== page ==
She grabbed a basket near the door, catching a quick glimpse of daylight through the circular window of golden frame. Opening the cottage to the world beyond, she sprang lightly into the morning air with a smile, pausing to take a deep breath that delighted and invigorated her. As she inhaled, she smelled many things on the breeze, all of them familiar, all of them enchanting. She couldn’t recall a finer morning this season. Bright eyes surveyed the clearing, missing nothing, for they were sharp like the hawk’s, yet as kind as the doe’s.

Birds continued their merry chittering among the oak and ash, apparently having much to say this morning. To the witch, they were a choir by which she would know the weather, the time of day, and news of the woods. To Tildy, they were often an annoying storm of happiness that disturbed her slumber. She had spent twelve years in the witch’s care, embroiled in a losing contest of wills and wits with them. “You make more noise than hungry crows!” she called, and the birds fell silent. Grateful for this small victory, she laughed. “Sulk, if you like. You’ll not be the clouds on a magnificent day like this!”

Tildy hummed to herself as she walked to the area of the Garden where the Spring bloomers lay. She examined the plants closely, but did not touch any petal, stem, or leaf, as she’d been instructed by the witch years ago. “You’re still late. Another day, I think,” she estimated with a shake of her head before moving to a different section. Everything seemed to be growing at a slower pace this season, which she knew to weigh heavily on the witch’s mind.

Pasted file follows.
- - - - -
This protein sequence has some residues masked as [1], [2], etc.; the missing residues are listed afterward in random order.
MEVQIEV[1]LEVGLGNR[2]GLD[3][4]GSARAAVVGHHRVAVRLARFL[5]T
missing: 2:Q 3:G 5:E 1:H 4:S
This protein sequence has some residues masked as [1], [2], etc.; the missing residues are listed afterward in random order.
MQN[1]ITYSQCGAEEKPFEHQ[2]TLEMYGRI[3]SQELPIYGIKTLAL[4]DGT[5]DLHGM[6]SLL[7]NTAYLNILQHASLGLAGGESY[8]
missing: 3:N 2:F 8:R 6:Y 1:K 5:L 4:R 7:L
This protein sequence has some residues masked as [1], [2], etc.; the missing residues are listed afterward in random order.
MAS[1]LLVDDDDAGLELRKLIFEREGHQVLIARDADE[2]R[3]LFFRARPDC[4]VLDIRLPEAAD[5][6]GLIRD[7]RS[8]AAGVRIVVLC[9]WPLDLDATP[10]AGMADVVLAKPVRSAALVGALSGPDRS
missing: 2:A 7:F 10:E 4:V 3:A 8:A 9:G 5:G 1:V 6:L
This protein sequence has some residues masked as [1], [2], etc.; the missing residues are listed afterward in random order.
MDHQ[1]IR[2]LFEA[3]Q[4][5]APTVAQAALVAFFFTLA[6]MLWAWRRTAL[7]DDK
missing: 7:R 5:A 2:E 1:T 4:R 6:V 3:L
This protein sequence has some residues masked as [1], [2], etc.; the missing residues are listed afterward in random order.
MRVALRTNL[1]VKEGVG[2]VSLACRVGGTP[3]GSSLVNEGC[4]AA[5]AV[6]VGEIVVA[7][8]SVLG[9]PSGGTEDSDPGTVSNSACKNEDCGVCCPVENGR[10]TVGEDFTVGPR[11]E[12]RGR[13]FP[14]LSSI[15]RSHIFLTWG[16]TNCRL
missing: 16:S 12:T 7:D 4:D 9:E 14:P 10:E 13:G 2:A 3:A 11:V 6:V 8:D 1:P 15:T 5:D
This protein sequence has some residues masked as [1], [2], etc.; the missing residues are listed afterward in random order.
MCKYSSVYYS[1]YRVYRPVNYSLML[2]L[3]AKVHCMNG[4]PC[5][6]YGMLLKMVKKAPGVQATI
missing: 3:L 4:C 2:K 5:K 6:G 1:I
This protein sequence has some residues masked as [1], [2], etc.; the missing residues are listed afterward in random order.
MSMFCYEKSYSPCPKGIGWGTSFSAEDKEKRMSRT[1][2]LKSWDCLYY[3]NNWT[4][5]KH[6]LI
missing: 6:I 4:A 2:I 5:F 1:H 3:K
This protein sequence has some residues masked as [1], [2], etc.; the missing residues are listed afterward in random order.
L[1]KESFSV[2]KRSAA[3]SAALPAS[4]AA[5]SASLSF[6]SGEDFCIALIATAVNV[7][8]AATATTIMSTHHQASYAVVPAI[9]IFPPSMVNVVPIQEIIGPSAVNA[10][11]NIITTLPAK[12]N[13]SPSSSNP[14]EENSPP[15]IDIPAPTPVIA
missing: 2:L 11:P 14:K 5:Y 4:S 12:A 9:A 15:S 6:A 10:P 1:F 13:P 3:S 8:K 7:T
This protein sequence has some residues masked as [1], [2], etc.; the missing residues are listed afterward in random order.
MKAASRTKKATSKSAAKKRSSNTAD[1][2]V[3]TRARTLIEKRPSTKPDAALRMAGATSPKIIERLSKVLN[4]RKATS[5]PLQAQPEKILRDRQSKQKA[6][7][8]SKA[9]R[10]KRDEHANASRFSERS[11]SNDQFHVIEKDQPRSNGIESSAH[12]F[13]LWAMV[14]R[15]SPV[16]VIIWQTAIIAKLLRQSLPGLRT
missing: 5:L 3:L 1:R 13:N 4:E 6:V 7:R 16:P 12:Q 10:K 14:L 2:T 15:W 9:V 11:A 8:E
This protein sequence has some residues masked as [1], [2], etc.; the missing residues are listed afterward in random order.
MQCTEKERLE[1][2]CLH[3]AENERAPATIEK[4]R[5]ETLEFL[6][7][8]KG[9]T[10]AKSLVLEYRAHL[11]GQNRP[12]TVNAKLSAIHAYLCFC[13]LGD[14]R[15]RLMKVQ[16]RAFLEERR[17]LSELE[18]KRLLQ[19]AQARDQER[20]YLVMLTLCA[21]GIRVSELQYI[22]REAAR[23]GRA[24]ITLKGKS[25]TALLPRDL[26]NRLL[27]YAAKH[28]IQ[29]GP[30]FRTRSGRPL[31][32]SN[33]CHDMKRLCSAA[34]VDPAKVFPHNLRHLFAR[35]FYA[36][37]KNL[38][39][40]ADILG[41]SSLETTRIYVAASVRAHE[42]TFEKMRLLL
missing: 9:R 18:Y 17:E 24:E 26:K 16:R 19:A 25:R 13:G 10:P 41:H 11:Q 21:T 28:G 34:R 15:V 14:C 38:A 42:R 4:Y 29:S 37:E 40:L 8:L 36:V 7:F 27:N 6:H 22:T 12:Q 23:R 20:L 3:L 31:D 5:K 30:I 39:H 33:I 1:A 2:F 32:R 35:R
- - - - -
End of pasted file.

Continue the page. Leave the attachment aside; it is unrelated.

She made sure to visit the pearset tree to scrape away the barleyclengs that had attached themselves to the bark again. “There are plenty of other barks to eat in the forest!” she reprimanded the scuttling grey creatures as they disappeared beneath a wayward bush that she’d staked down last week. She then pinched the berries of the rowan and shook her head. Also late.

The nearby winter apple tree was burdened with the pale fruit that grew during the ice months and retained its coldness throughout the Summer. While there were plenty and more on the lowest branches, Tildy always claimed that the sweetest fruit grew from the upper limbs. She knew the witch suspected this was an excuse to ascend to the treetops. And she was right, Tildy thought with a smile.

“Nish nish,” came a sound at her feet.

Tildy looked down at the nagweed. “Hush, you. I’m sure it’s safe.” The plant warned against bad decisions, so the witch had strategically placed it around the Garden when Tildy came to live with her. Willful child that she was, she took its warnings as confirmation that something fun was about to happen.